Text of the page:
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A Timeline Of Effects With Long-term Suboxone Use

timeline of long-term suboxone use

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Effective opioid addiction treatment isn’t an easy task. Whether the individual has developed a dependence upon heroin or a prescription painkiller (such as OxyContin), addiction treatment recovery is rarely quick and straightforward. Instead, recovery is a gradual process, which involves several necessary steps. The earliest stage of this process is known as the detox phase, and this is often the period in which an individual may utilize a medication such as Suboxone or methadone.

What Is Suboxone?

The FDA has approved three medications to treat opioid withdrawal effects sufficiently. These medications are buprenorphine, methadone, and naltrexone. These drugs have proven effective at reducing withdrawal symptoms and providing users with milder and more manageable cravings. The Substance Abuse and Mental Health Services Administration generally recommend Suboxone rather than buprenorphine for both the induction and maintenance phases of opioid dependence treatment

Like all medications used to treat opioid addiction, Suboxone has its flaws.

 

Side Effects Of Suboxone Use

Short Term Side Effects Of Suboxone

The more common side effects of Suboxone include:

  • headache
  • opioid withdrawal signs, such as body aches, abdominal cramps, and rapid heart rate
  • anxiety
  • insomnia (trouble sleeping)
  • sweating
  • depression
  • constipation
  • nausea
  • weakness or fatigue
  • back pain
  • burning tongue
  • redness in the mouth

Some of these side effects may go away within a few days or a couple of weeks. If they’re more severe or don’t go away, talk to your doctor or pharmacist.

Serious Side Effects

Serious side effects from Suboxone aren’t common, but they can occur. Call your doctor right away if you have serious side effects. Call 911 if your symptoms feel life-threatening or if you think you have a medical emergency.

Serious side effects can include the following:

  • severe allergic reaction
  • abuse and dependence
  • breathing problems
  • coma
  • hormone problems (adrenal insufficiency)
  • liver damage
  • critical withdrawal symptoms

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Severe Allergic Reaction

Severe allergic reactions, including anaphylaxis, can occur in some people who take Suboxone. Symptoms of an allergic reaction can include:

  • trouble breathing
  • skin rash or hives
  • swelling of the lips, tongue, throat

Suboxone can also present a range of symptoms, including headaches, anxiety, insomnia, sweating, depression, constipation, nausea, weakness, back pain, burning tongue, and redness in the mouth. These symptoms are usually mild and can be resolved by speaking to a physician about them.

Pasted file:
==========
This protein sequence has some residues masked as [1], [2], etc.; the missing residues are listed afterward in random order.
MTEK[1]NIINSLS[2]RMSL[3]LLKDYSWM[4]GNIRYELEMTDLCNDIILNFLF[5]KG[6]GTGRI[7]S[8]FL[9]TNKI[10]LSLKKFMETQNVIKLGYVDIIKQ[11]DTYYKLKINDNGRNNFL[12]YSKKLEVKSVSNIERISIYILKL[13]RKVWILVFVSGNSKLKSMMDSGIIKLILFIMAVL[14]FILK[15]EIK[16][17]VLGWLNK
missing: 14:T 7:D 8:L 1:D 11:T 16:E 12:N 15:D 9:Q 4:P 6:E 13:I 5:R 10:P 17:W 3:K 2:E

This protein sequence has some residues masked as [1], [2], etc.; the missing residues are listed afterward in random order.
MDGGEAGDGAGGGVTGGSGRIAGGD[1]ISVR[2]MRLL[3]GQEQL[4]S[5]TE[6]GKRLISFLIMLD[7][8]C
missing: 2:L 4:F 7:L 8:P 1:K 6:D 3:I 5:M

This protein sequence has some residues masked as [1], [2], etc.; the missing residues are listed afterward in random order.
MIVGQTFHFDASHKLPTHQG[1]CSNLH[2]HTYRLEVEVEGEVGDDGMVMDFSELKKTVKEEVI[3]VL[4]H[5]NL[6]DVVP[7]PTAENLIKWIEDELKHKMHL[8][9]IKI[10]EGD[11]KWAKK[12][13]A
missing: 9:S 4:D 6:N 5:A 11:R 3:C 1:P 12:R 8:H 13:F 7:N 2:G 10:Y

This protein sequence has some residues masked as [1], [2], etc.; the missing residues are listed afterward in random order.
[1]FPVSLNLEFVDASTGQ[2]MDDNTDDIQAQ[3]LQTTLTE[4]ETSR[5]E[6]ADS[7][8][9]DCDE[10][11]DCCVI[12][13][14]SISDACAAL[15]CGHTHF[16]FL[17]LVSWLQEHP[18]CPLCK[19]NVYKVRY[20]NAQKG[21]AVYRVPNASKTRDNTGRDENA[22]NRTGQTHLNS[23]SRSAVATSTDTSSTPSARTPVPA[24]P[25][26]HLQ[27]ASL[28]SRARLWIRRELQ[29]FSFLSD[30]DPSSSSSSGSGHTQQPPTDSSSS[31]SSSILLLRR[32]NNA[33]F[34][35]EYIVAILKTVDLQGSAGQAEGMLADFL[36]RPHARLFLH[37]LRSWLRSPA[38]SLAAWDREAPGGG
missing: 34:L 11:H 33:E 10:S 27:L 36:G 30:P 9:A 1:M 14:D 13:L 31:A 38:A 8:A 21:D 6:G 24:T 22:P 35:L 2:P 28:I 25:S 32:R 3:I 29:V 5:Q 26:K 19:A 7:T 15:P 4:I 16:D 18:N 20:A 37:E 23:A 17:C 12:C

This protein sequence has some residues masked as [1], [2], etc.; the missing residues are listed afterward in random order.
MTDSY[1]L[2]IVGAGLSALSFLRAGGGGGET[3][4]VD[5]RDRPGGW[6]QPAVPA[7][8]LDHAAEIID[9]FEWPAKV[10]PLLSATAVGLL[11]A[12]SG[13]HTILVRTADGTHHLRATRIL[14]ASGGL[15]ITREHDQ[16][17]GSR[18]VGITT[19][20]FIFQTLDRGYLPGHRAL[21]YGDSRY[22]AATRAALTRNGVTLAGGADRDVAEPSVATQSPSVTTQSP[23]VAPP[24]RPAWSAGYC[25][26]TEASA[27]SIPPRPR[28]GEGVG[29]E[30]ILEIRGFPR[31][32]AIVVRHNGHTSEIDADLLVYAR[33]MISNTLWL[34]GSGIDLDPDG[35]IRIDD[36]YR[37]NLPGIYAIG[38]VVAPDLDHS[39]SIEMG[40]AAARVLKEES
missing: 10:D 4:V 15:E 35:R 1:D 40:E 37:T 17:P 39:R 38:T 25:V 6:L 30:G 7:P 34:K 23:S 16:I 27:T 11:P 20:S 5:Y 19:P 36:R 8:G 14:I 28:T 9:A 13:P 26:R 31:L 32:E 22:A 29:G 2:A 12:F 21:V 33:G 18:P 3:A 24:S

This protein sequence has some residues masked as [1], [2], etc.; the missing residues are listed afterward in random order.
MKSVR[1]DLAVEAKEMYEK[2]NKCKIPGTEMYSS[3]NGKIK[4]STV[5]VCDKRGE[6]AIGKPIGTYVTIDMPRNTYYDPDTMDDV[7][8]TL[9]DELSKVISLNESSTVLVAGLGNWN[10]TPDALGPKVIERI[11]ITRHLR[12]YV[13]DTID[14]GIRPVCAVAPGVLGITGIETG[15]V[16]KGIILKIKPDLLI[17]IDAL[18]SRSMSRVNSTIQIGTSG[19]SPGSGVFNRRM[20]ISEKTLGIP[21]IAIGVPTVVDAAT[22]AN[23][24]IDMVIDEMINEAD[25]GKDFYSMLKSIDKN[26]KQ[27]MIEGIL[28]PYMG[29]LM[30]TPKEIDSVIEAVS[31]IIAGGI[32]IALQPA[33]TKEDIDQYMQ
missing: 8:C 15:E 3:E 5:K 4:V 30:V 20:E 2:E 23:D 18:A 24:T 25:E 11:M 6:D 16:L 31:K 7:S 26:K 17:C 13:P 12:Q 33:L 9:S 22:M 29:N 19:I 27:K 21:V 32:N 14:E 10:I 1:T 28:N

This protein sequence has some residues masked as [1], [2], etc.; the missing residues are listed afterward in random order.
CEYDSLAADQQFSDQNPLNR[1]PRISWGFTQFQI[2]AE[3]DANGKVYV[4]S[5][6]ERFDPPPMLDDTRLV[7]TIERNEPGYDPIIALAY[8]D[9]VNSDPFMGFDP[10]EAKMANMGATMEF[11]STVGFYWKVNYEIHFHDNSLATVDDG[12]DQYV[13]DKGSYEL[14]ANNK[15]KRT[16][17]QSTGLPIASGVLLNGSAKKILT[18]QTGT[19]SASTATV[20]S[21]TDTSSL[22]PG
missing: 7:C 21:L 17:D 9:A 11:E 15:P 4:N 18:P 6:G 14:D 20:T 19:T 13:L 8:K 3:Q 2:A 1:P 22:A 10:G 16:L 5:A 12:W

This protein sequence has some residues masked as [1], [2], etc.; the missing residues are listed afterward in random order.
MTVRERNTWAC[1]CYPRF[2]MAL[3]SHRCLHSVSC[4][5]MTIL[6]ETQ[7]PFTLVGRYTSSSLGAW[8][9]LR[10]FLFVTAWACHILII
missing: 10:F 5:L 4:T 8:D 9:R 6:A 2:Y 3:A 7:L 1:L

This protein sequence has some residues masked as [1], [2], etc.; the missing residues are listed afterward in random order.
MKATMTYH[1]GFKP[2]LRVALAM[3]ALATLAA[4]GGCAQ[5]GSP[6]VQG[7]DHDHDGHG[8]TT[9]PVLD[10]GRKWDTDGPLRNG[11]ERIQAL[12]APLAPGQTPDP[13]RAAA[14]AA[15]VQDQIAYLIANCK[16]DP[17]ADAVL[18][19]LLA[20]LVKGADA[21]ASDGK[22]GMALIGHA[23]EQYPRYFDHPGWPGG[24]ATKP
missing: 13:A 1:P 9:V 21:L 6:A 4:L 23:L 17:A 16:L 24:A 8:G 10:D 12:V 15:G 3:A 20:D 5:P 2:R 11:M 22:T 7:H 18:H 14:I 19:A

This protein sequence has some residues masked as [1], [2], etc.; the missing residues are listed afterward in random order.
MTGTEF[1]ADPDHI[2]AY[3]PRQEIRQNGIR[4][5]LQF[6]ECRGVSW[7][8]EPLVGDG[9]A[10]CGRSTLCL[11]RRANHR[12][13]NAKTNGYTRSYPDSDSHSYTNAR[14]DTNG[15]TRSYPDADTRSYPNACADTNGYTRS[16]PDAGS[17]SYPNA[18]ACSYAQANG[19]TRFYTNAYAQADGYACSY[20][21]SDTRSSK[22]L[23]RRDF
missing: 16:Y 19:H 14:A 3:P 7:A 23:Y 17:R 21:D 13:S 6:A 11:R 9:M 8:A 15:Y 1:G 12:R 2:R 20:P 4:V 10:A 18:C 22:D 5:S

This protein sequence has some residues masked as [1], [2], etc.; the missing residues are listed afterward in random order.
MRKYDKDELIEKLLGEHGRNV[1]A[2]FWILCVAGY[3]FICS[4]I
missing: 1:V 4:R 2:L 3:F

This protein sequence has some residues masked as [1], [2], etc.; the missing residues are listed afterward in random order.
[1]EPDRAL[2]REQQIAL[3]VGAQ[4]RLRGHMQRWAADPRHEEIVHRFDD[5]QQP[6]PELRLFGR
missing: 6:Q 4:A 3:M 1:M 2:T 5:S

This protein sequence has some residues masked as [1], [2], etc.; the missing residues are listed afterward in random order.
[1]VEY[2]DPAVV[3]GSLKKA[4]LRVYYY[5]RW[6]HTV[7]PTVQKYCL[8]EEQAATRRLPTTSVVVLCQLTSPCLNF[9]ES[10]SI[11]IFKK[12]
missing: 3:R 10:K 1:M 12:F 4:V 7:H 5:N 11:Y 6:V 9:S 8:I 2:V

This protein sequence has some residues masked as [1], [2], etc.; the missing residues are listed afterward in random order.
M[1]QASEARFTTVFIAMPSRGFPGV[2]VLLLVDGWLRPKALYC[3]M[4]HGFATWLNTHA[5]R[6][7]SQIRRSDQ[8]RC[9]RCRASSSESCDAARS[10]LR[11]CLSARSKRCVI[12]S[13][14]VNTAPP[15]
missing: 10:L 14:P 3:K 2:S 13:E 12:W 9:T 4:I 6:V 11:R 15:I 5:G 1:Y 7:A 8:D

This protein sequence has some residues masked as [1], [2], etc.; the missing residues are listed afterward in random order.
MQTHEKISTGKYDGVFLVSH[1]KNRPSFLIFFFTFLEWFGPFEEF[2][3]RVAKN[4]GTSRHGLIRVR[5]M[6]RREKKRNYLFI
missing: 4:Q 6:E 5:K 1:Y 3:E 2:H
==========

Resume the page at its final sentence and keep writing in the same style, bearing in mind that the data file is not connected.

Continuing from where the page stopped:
Long Term Effects of Suboxone

Long-term suboxone use without taking any steps in recovery can be a recipe for stagnation. The side effects of suboxone, when used for a long time, can, however, increase the risk of some medical issues. One of these problems is addiction and dependence, ironically, the condition that suboxone is designed to treat. However, taking suboxone for too long can also result in liver damage and hormonal problems such as adrenal insufficiency when cortisol is too low.

Adrenal insufficiency can cause a range of symptoms, including nausea, vomiting, diarrhea, loss of appetite, fatigue, weakness, dizziness, depression, and low blood sugar. Adrenal insufficiency and other associated medical conditions can become life-threatening if left untreated.

timeline of suboxone withdrawal

Withdrawal Timeline

Reports of Suboxone withdrawal showed that most symptoms typically peak by withdrawal day 5. And they usually last until withdrawal day 9 or 10.

Below is a chart showing possible Suboxone withdrawal symptoms and a timeline of how long they may last. Getting help with detox is essential in dealing with this timeline.

Symptoms about 24 to 72 hours:

  • muscle and joint aches or pain
  • cold-like symptoms

Symptoms lasting up to 1 week:

  •  anxiety
  • restlessness

Symptoms lasting up to 10 days:

  • increased tear production
  • pupil dilation
  • yawning more than usual
  • runny or stuffy nose

Symptoms up to a few months:

  • opioid cravings
  • general discomfort

Help Is Available

If you are currently seeking treatment for opioid addiction, you must be cared for by professionals with experience. Opioid addiction is a complicated disorder, and as a consequence, the process of healing can also be highly complex. Plus, no one treatment method will work for everyone; instead, every patient must receive personalized treatment tailored to their unique needs and circumstances. It doesn’t end with detox either. We offer support all through your recovery, even aftercare